Independent study time

We recommend you spend at least 167 hours studying independently. This is around 5.5 hours a week over the duration of the module.

Assessment

On this module, you'll be assessed through:

  • a 15-minute oral assessment and presentation (40% of final mark)
  • a coursework project (60% of final mark)

What you'll do

You'll improve your practical skill with industry standard game engines and digital audio editing software (such as Oculus Audio and Steam Audio) as relevant to VR/AR development.

What you'll learn

When you complete this module successfully, you'll be able to:

  • Understand fundamental acoustic and psychoacoustic theory related to VR and AR audio design and implementation
  • Apply the core production processes for sound design related to VR/AR development (such as asset production, design, implementation and testing)
  • Utilise industrial audio software and technologies for a range of applications
  • Use and manage appropriate software and hardware to produce original VR/AR sound environments
  • Work to industry recommended standards of audio design and implementation
Teaching activities

On this module you'll attend lectures, practical classes and seminars.

Independent study time

We recommend you spend at least 152 hours studying independently. This is around 5 hours a week over the duration of the module.

Assessment

On this module, you'll be assessed through:

  • a 1-hour exam (30% of final mark)
  • a coursework exercise (70% of final mark)

What you'll do

You'll do this by engaging in interdisciplinary work, developing an appreciation of other creative disciplines and understanding how professionals collaborate.

What you'll learn

When you complete this module successfully, you'll be able to:

  • Demonstrate independent, analytical and creative attributes
  • Demonstrate the ability to be an effective team player, able to provide leadership and to support the success of others
  • Communicate clearly and effectively using various methods and to different audiences
Teaching activities

On this module you'll work independently and in groups with regular tutorial support, and also attend some briefings and lectures.

Independent study time

We recommend you spend at least 176 hours studying independently. This is around 10.5 hours a week over the duration of the module.

Assessment

On this module, you'll be assessed through:

  • a group presentation (40% of final mark)
  • an individual portfolio (40% of final mark)
  • a 1,000-word report (20% of final mark)

What you'll do

You'll examine good and bad designs from a theoretical, methodological and practical perspective. You'll focus on psychologically orientated, user-driven design and see how applying research enhances practical design.

What you'll learn

When you complete this module successfully, you'll be able to:

  • Critically evaluate existing interactive content experiences across a range of delivery platforms
  • Examine methods used in interaction design and critically assess the appropriateness of different interaction design methods
  • Recognise how the sensory, cognitive and physical capabilities of users inform the design of interactive experiences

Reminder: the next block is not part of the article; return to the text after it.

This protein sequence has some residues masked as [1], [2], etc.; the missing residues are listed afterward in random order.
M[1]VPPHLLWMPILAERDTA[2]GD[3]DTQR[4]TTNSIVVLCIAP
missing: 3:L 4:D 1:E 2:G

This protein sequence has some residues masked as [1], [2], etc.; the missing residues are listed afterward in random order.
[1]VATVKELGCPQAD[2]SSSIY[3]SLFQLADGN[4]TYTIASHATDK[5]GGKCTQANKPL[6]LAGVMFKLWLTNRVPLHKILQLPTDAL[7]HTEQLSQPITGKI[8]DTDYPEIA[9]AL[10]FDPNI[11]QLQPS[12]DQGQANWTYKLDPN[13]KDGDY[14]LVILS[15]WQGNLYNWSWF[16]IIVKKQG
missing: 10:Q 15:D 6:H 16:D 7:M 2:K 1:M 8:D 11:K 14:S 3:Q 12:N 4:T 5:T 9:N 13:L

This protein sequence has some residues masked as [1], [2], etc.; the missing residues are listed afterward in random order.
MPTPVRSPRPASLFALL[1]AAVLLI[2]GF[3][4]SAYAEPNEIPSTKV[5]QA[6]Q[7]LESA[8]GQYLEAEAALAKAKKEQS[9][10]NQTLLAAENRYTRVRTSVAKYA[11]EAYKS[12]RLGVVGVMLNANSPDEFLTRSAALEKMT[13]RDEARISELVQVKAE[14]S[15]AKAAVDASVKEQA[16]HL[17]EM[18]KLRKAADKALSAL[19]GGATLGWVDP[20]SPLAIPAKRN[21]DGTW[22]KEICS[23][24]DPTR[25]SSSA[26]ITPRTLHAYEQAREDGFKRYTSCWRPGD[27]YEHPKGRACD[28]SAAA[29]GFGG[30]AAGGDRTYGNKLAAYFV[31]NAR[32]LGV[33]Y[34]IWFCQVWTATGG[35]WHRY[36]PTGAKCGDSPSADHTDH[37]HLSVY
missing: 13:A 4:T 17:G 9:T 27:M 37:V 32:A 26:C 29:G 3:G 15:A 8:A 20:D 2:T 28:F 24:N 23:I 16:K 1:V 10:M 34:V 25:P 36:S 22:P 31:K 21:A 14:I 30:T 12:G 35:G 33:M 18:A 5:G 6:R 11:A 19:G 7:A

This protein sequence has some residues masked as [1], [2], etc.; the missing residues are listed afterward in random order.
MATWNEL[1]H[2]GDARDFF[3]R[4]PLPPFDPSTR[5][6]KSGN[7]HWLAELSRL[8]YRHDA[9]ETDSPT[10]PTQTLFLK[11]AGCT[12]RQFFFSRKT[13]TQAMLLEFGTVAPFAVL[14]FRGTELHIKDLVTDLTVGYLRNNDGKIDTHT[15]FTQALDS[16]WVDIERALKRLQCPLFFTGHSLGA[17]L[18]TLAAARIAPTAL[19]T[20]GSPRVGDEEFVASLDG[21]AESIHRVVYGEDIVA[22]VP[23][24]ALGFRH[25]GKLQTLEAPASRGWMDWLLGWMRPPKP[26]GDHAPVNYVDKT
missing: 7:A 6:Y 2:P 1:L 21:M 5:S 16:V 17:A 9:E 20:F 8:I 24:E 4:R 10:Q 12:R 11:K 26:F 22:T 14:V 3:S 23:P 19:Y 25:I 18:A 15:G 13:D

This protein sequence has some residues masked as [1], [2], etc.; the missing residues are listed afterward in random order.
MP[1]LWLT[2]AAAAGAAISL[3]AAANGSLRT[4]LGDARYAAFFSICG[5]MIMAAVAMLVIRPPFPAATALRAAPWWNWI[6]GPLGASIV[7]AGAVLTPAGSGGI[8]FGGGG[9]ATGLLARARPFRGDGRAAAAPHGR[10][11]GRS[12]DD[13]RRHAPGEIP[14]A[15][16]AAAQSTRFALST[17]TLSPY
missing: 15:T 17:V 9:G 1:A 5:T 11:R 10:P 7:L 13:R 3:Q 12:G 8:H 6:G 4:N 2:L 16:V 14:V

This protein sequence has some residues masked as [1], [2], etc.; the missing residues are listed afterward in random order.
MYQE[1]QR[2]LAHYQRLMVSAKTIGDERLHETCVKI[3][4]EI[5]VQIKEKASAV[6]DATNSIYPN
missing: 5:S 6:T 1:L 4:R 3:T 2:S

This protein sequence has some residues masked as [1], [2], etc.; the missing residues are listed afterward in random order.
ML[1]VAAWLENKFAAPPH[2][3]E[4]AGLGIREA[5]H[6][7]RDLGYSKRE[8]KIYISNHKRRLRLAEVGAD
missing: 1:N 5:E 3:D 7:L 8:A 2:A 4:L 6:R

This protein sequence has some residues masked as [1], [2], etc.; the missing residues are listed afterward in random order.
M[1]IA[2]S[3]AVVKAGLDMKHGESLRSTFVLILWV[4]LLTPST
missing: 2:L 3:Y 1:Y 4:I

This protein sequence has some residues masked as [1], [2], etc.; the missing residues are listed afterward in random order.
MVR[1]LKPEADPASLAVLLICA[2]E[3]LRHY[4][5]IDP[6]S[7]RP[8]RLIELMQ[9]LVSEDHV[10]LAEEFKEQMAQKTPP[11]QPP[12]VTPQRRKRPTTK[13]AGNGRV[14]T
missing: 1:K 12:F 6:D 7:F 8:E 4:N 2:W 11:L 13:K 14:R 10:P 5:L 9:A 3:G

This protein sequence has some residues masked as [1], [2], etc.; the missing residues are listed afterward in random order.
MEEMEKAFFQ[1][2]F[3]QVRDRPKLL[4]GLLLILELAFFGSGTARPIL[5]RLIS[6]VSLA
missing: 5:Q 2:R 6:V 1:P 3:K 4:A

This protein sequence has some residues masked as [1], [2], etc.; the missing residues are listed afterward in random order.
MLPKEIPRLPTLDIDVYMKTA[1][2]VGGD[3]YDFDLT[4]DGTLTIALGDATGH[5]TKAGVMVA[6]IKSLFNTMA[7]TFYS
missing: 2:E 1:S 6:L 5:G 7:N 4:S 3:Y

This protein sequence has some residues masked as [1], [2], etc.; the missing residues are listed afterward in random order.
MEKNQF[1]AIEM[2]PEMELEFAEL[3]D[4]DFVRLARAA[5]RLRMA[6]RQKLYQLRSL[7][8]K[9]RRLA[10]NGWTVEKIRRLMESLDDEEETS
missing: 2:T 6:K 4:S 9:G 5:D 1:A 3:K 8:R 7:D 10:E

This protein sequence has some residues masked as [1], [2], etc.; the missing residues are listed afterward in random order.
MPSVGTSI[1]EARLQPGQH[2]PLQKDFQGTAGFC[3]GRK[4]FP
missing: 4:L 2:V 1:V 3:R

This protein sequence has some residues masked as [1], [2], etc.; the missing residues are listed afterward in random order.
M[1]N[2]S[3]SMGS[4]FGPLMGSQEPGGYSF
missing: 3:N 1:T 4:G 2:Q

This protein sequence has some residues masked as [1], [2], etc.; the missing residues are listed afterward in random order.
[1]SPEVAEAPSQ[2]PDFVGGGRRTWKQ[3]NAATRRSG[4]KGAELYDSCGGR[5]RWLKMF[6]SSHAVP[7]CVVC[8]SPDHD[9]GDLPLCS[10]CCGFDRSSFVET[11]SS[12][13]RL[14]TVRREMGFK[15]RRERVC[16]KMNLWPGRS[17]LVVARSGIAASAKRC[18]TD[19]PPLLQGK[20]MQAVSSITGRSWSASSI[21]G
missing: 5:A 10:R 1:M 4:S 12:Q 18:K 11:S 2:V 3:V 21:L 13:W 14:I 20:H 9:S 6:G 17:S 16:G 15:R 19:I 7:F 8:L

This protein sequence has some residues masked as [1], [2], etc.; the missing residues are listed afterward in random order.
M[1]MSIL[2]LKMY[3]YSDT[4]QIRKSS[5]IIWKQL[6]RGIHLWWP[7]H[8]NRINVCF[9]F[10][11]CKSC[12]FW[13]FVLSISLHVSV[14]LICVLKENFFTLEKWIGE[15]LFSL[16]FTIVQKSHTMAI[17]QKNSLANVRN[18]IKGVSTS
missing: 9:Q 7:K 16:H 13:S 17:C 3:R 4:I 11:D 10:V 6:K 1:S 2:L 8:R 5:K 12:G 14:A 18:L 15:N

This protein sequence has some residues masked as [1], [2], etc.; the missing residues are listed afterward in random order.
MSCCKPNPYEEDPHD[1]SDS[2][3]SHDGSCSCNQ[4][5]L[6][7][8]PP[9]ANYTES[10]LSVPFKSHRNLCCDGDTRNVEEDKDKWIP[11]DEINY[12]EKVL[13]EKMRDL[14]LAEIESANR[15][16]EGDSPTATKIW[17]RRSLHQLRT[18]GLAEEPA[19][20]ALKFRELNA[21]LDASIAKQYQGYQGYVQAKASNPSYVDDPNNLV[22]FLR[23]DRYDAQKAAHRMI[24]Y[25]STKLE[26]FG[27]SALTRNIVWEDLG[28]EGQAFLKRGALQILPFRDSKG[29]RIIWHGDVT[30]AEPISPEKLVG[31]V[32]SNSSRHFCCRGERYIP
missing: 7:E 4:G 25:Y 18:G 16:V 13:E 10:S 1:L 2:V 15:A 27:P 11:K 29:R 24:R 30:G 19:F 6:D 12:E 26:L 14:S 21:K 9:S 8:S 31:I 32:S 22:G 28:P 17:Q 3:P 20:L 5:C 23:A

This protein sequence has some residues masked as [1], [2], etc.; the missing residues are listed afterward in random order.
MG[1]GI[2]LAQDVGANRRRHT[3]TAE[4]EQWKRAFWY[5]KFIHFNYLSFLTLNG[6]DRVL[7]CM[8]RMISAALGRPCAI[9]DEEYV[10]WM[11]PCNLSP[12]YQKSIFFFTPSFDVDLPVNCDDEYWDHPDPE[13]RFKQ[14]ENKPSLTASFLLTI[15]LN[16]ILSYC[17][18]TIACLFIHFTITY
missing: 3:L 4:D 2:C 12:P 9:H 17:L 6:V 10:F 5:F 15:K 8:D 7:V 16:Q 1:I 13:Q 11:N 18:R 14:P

• Apply findings from research in a practical context
  • Create an interaction design concept for a specific problem and context, using creative design, ideation, prototyping and evaluation techniques
Teaching activities

On this module you'll attend seminars and practical classes.

Independent study time

We recommend you spend at least 164 hours studying independently. This is around 10 hours a week over the duration of the module.

Assessment

On this module, you'll be assessed through:

  • 2 x 2,000-word coursework exercise (50% of final mark, each)

What you'll do

You'll learn how to design interactive algorithms using an objective orient programming (OOP) language. If want to take this module, you should be familiar with at least one of the basic computer programming languages (such as javascript, python, C++ or similar).

What you'll learn

When you complete this module successfully, you'll be able to:

  • Recognise and reflect on the changing issues and context of specialist journalism in the digital age
  • Produce a package of specialist journalistic stories to deadline
  • Critically analyse the social and cultural issues surrounding your specialised area
  • Research and produce specialist journalistic copy for digital and/or print media platforms showing an appreciation of the needs of the audience
Teaching activities

On this module you'll attend lectures, practical classes and supervised workshops.

Independent study time

We recommend you spend at least 165 hours studying independently. This is around 5.5 hours a week over the duration of the module.

Assessment

On this module, you'll be assessed through:

  • a 1,500-word report (30% of final mark)
  • a coursework exercise (70% of final mark)

What you'll do

You'll also explore the necessary mathematical notations and techniques used to understand and solve common abstract and practical mathematical problems.

What you'll learn

When you complete this module successfully, you'll be able to:

  • Apply fundamental mathematical concepts to game development scenarios
  • Demonstrate abstract mathematical problem-solving skills
  • Understand when to apply a range of mathematical concepts to game development scenarios
Teaching activities

On this module you'll attend supervised workshops, practical classes and lectures.

Independent study time